Greater Manchester Police's Chief Constable revealed the force attended 126 incidents over the weekend.
Officers were slammed by some for breaking up the child's party in Manchester and issuing a fine.
But Ian Hopkins said it was not a "jelly and ice cream" event and saw "mostly adults celebrating".
Police were "in a difficult position" with "lots of reports" of lockdown breaches, he said, and were trying to take a "very balanced and proportionate view".
He continued: "We can't win. If we don't deal with them, people are saying it isn't fair and when we do deal with it people are saying it is heavy-handed.
"Throughout this pandemic we have issued very few fixed penalty notices. And even this weekend we have only issued 19.
"We don't get to everything. We just have to assess which [gatherings] appear to be the biggest and most problematic."
Lockdown restrictions on social gatherings remain in Greater Manchester following a local spike in cases.
As well as illegal gatherings, officers visited 172 licensed premises over the weekend.
Mr Hopkins said "pretty much all" bars were showing "really good measures to keep people safe" but that was not the case with house parties.
"It isn't safe. Social distancing is not taking place and that will lead to the virus spreading," he said.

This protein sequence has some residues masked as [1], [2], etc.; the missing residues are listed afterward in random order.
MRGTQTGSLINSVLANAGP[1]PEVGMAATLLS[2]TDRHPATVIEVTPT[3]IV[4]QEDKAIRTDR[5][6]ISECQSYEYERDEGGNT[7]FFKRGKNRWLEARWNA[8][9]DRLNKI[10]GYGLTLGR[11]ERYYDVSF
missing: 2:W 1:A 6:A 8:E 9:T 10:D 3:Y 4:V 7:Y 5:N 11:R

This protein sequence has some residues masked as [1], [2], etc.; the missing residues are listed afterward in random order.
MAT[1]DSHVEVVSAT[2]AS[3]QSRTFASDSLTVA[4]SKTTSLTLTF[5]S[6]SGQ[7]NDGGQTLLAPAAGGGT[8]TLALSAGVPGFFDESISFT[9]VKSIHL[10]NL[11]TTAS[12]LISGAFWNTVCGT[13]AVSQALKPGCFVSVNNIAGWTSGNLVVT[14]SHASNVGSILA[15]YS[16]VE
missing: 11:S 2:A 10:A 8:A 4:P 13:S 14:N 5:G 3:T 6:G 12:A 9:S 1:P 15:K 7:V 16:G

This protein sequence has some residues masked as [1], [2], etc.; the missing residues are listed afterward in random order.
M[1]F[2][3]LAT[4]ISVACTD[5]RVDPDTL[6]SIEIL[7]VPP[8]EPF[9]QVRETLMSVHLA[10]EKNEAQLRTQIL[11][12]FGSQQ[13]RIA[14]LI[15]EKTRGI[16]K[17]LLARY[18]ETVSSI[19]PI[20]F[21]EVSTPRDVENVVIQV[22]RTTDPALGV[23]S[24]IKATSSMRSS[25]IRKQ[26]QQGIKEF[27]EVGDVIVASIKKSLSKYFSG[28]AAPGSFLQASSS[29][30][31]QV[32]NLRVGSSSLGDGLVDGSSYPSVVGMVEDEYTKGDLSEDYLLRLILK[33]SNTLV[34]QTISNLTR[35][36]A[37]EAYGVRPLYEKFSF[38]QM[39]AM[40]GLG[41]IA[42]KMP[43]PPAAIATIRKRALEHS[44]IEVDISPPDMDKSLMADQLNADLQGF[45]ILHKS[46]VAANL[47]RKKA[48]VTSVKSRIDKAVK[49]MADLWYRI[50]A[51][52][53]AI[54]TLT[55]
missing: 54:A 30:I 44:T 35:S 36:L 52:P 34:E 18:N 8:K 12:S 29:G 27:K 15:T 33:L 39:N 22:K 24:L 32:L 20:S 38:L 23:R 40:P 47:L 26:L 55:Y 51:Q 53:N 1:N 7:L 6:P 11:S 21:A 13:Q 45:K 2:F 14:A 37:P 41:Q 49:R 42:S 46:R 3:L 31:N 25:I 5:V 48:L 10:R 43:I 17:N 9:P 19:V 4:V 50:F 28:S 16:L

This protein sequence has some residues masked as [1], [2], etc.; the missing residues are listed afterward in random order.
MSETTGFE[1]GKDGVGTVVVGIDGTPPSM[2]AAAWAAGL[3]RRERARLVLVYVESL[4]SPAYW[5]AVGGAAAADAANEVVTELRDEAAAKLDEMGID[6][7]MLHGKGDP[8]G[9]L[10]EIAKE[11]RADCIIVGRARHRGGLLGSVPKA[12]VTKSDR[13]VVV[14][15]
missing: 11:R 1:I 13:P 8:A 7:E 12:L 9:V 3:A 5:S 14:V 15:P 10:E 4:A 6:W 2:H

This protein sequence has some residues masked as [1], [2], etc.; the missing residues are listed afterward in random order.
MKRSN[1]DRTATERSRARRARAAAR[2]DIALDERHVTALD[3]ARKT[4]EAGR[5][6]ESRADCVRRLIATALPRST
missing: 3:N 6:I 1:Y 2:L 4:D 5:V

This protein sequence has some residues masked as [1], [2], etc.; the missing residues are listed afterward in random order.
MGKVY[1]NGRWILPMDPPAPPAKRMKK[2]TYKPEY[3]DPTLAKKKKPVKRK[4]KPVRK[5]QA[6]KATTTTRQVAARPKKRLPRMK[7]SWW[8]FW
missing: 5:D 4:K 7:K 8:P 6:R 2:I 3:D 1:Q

He said the force had received help this weekend from police forces in Durham, Humberside, North Yorkshire, Cheshire and North Wales.
He said it meant an extra £100,000 a week had to found to cover the costs.
The child's 10th birthday party in Swinton was being attended by three families in a private garden after 20:00 BST on Friday.
Mr Hopkins said the force was not "making an example of them" but defended the fine issued to the homeowner, adding: "Those people knew they were breaching the regulations".
The party's host declined to comment when approached by the BBC.
Officers were also called to what turned out to be a party for a terminally ill child.
Mr Hopkins said officers used "discretion" and "had a quiet word" with the host before leaving.
In the end, a vision without the ability to execute it is probably a hallucination.